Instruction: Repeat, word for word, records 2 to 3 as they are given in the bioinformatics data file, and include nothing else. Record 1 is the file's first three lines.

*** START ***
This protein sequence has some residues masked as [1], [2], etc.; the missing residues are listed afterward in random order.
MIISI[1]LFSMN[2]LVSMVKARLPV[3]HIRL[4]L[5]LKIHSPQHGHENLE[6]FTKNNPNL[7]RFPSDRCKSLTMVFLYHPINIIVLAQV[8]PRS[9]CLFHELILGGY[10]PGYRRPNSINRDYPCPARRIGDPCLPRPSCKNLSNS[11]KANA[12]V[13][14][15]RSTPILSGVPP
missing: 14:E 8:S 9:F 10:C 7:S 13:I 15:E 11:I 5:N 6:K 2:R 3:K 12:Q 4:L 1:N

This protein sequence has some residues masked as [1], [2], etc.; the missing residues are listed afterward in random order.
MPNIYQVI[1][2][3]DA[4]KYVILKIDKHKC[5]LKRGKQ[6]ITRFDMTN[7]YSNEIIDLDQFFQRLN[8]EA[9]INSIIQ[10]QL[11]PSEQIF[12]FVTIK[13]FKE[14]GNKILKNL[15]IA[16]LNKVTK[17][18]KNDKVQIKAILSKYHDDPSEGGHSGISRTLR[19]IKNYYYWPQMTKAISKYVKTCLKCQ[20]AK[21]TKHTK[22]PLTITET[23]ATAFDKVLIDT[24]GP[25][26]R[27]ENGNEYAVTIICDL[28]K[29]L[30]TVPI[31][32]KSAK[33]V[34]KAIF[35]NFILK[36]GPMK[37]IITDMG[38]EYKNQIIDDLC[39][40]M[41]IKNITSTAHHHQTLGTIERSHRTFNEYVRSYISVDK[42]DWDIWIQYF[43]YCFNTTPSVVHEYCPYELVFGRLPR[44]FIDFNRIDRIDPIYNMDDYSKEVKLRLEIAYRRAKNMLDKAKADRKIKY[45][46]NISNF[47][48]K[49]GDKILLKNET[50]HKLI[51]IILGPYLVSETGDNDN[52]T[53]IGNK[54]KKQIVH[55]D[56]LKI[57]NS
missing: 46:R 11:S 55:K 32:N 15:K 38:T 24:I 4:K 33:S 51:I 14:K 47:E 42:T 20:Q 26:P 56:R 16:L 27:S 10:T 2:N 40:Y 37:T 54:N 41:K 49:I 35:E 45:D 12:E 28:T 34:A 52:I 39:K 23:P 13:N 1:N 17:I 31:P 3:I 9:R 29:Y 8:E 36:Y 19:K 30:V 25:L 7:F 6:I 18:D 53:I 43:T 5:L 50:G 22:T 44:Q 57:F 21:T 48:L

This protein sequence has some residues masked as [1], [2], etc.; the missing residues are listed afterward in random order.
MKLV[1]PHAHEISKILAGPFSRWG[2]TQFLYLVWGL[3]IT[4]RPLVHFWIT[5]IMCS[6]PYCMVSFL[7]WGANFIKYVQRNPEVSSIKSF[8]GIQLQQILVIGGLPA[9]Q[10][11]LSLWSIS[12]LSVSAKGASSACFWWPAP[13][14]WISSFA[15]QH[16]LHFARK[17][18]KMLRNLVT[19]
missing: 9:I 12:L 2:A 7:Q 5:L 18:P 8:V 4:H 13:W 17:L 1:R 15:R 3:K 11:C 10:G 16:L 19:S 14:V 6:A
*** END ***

This protein sequence has some residues masked as [1], [2], etc.; the missing residues are listed afterward in random order.
MPNIYQVI[1][2][3]DA[4]KYVILKIDKHKC[5]LKRGKQ[6]ITRFDMTN[7]YSNEIIDLDQFFQRLN[8]EA[9]INSIIQ[10]QL[11]PSEQIF[12]FVTIK[13]FKE[14]GNKILKNL[15]IA[16]LNKVTK[17][18]KNDKVQIKAILSKYHDDPSEGGHSGISRTLR[19]IKNYYYWPQMTKAISKYVKTCLKCQ[20]AK[21]TKHTK[22]PLTITET[23]ATAFDKVLIDT[24]GP[25][26]R[27]ENGNEYAVTIICDL[28]K[29]L[30]TVPI[31][32]KSAK[33]V[34]KAIF[35]NFILK[36]GPMK[37]IITDMG[38]EYKNQIIDDLC[39][40]M[41]IKNITSTAHHHQTLGTIERSHRTFNEYVRSYISVDK[42]DWDIWIQYF[43]YCFNTTPSVVHEYCPYELVFGRLPR[44]FIDFNRIDRIDPIYNMDDYSKEVKLRLEIAYRRAKNMLDKAKADRKIKY[45][46]NISNF[47][48]K[49]GDKILLKNET[50]HKLI[51]IILGPYLVSETGDNDN[52]T[53]IGNK[54]KKQIVH[55]D[56]LKI[57]NS
missing: 46:R 11:S 55:K 32:N 15:K 38:T 24:I 4:K 33:S 51:I 14:K 47:E 42:T 20:Q 26:P 56:R 16:L 27:S 10:T 2:N 40:Y 37:T 54:N 41:K 49:I 35:E 45:D 12:E 28:T 34:A 52:I 39:K 23:P 13:N 1:N 17:I 31:P 3:I 9:R 29:Y 8:E 36:Y 19:K 30:V 25:L 7:F 6:I 18:D 53:I 43:T 5:L 50:G 22:T 44:Q 57:F 21:T 48:L

This protein sequence has some residues masked as [1], [2], etc.; the missing residues are listed afterward in random order.
MKLV[1]PHAHEISKILAGPFSRWG[2]TQFLYLVWGL[3]IT[4]RPLVHFWIT[5]IMCS[6]PYCMVSFL[7]WGANFIKYVQRNPEVSSIKSF[8]GIQLQQILVIGGLPA[9]Q[10][11]LSLWSIS[12]LSVSAKGASSACFWWPAP[13][14]WISSFA[15]QH[16]LHFARK[17][18]KMLRNLVT[19]
missing: 9:I 12:L 2:A 7:Q 5:L 18:P 8:V 4:H 13:W 17:L 1:R 15:R 3:K 11:C 10:G 16:L 19:S 14:V 6:A